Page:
Gastrointestinal problems

Conditions like acid reflux disease or gastroesophageal reflux disease can bring your stomach acid up to your mouth, damaging the enamel. 


This eating disorder is characterized by binge eating and then vomiting. The stomach acid from vomiting erodes tooth enamel. 

Certain medications

While taking medications can sometimes be necessary, be aware of how much Vitamin C, antihistamines, or aspirin you are taking. These medications can increase the acids in your mouth. 

Tooth friction and erosion 

It is not only acids that can cause enamel erosion. Wear and tear, everyday use of your teeth, and friction can cause enamel loss. This can include: 

Clenching or grinding your teeth

Known as bruxism or teeth grinding, the friction caused when you grind your teeth together can cause your enamel to break down. 

Tooth abrasion

You may be brushing your teeth too hard, biting hard items, chewing tobacco, or flossing improperly.

Chips and cracks

Chipping or cracking your tooth can lead to enamel erosion. 

How to repair damaged tooth enamel 

While your tooth enamel is strong and resilient, there are instances where it may begin to erode. Luckily, the process of enamel erosion takes some time, and if you see the signs early, you can prevent further erosion.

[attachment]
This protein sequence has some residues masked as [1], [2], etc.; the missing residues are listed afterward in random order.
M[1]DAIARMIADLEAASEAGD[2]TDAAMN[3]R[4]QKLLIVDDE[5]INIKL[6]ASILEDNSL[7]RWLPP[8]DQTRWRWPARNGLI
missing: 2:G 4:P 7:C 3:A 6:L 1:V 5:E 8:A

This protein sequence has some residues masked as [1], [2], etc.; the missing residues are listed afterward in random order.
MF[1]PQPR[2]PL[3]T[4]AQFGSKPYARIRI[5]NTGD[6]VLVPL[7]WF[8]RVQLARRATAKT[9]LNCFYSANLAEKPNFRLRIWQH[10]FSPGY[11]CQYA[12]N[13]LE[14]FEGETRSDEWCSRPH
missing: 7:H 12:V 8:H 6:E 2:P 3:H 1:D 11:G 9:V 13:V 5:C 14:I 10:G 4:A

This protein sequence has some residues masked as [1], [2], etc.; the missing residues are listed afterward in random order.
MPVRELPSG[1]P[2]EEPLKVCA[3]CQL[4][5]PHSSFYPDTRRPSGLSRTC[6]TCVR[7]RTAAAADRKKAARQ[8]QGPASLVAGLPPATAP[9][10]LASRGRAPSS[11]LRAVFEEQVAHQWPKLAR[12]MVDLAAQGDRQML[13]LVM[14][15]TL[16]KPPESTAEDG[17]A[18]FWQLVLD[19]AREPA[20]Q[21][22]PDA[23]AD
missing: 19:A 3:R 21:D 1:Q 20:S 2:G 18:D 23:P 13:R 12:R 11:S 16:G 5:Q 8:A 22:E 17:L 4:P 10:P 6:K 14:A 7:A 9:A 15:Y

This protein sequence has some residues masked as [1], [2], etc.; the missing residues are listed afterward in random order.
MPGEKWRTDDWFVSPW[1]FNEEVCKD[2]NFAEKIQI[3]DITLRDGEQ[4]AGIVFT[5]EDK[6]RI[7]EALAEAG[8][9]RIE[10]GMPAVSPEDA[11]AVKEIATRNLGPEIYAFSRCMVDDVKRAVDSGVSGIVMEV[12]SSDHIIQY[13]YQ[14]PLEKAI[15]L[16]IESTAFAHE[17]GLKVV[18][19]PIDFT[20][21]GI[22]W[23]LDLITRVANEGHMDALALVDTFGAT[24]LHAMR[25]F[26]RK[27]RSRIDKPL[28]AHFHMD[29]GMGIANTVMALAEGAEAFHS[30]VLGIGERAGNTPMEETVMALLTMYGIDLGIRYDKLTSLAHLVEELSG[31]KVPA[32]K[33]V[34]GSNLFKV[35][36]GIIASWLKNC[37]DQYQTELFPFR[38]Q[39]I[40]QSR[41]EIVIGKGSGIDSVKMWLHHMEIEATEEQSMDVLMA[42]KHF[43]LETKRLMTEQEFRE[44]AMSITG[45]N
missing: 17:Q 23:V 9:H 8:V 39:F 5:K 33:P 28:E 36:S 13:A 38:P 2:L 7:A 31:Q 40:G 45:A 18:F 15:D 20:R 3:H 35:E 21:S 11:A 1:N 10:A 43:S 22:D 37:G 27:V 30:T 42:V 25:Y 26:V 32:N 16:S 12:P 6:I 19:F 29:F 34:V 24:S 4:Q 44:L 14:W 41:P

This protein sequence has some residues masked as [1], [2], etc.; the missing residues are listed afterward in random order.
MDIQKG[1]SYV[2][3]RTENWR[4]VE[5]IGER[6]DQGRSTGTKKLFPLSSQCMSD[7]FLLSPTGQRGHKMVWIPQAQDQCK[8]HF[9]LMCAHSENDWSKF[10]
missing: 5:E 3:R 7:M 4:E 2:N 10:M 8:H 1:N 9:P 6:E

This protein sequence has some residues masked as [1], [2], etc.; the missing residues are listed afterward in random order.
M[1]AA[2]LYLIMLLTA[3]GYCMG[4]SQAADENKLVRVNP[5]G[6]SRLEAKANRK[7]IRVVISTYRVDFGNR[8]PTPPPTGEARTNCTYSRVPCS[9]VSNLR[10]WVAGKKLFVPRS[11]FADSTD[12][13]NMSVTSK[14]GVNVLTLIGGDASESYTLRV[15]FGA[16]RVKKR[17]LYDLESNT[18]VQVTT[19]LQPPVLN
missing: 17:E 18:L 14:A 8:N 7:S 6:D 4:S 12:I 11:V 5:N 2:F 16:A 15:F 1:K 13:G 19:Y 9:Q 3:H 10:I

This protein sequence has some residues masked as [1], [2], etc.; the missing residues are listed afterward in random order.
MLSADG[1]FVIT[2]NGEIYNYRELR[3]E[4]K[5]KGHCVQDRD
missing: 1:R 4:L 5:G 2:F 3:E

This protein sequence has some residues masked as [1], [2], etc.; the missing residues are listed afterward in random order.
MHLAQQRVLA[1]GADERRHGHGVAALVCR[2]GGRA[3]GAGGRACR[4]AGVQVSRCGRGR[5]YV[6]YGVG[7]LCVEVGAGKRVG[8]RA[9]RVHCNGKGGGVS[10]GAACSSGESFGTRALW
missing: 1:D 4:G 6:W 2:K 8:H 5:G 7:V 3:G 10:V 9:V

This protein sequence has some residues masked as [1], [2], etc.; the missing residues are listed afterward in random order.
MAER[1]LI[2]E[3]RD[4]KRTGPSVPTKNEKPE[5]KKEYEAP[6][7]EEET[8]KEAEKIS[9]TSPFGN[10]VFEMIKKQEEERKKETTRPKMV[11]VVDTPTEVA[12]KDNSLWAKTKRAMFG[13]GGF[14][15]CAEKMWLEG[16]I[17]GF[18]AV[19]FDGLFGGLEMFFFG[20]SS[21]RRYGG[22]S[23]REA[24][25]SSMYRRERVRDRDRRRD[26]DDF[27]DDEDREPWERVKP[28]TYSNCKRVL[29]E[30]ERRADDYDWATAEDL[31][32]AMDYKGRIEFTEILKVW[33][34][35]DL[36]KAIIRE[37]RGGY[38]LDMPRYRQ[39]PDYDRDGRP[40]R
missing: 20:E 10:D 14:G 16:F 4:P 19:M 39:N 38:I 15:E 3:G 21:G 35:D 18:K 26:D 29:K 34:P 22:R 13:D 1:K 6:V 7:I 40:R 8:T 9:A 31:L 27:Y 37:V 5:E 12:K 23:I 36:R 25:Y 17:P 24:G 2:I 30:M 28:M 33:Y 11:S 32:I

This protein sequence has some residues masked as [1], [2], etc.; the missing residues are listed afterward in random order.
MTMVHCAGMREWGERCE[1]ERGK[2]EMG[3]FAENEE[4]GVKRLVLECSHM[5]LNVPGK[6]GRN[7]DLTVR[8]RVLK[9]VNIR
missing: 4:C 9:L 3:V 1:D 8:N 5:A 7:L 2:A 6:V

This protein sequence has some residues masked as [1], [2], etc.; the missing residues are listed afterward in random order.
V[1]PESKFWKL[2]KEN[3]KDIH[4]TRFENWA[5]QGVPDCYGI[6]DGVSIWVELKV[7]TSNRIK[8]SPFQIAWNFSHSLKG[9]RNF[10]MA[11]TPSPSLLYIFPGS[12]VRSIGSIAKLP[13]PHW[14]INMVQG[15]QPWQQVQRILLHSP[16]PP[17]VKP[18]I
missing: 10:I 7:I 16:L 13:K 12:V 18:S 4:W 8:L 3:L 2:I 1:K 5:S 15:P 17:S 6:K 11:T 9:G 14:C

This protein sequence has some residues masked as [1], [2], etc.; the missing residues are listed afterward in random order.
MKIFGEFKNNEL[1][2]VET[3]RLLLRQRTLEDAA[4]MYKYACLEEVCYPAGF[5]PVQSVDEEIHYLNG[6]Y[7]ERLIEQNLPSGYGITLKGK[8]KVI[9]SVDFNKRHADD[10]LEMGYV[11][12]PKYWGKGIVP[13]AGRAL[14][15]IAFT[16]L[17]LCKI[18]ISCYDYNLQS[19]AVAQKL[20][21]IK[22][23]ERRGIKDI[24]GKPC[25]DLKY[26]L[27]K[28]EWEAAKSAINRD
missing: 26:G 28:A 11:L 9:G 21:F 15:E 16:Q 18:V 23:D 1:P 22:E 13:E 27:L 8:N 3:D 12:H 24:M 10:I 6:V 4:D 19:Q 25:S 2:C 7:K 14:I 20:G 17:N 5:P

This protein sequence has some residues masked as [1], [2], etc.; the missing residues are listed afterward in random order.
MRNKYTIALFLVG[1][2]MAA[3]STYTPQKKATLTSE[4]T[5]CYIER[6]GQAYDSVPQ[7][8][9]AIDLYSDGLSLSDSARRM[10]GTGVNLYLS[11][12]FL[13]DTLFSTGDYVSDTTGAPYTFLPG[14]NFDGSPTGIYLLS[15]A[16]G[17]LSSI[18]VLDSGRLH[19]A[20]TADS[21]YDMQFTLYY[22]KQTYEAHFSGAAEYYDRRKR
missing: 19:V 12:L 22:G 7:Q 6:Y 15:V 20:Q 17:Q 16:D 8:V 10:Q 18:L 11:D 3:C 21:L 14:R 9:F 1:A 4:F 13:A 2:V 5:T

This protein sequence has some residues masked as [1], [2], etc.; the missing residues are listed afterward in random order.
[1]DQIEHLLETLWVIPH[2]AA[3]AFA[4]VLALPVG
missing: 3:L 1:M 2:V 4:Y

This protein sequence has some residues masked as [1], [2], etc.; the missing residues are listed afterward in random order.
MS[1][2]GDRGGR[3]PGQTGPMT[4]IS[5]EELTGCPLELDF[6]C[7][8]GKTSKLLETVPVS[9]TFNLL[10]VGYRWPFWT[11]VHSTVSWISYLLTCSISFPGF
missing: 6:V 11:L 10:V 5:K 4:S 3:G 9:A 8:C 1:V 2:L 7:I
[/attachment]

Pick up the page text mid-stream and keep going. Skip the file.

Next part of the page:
However, there may be instances where you do not notice the weakened enamel. This can result in enamel damage and more dental issues, so it is imperative to prevent enamel erosion.

The risk of damaged enamel 

Because tooth enamel has no living cells, it cannot regenerate itself. Your enamel will not grow back naturally, and your teeth are not protected. Damaged enamel can lead to more dental issues like cavities, tooth decay, or even tooth loss, so it is a good idea to repair your tooth enamel. 

Strengthening weakened tooth enamel 

Before your tooth enamel becomes completely eroded, it will likely become weakened first. You cannot reverse damaged tooth enamel, however, if your enamel is weakened, there are a few practices that you can do to stop further enamel damage.

If you notice that your tooth enamel is weak, try this:

  • Examine your diet. Cut back on fizzy drinks, fruit juices, or other acidic foods.